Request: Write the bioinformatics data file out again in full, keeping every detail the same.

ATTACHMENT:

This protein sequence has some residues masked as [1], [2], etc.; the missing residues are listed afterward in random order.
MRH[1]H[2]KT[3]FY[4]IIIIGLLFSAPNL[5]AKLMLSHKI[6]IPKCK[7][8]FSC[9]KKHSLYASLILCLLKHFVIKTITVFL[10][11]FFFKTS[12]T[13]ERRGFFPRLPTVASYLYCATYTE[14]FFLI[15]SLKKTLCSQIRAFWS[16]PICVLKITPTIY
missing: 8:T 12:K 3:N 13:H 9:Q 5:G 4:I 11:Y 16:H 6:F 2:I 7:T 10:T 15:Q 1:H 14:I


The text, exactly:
This protein sequence has some residues masked as [1], [2], etc.; the missing residues are listed afterward in random order.
MRH[1]H[2]KT[3]FY[4]IIIIGLLFSAPNL[5]AKLMLSHKI[6]IPKCK[7][8]FSC[9]KKHSLYASLILCLLKHFVIKTITVFL[10][11]FFFKTS[12]T[13]ERRGFFPRLPTVASYLYCATYTE[14]FFLI[15]SLKKTLCSQIRAFWS[16]PICVLKITPTIY
missing: 8:T 12:K 3:N 13:H 9:Q 5:G 4:I 11:Y 16:H 6:F 2:I 7:T 10:T 15:Q 1:H 14:I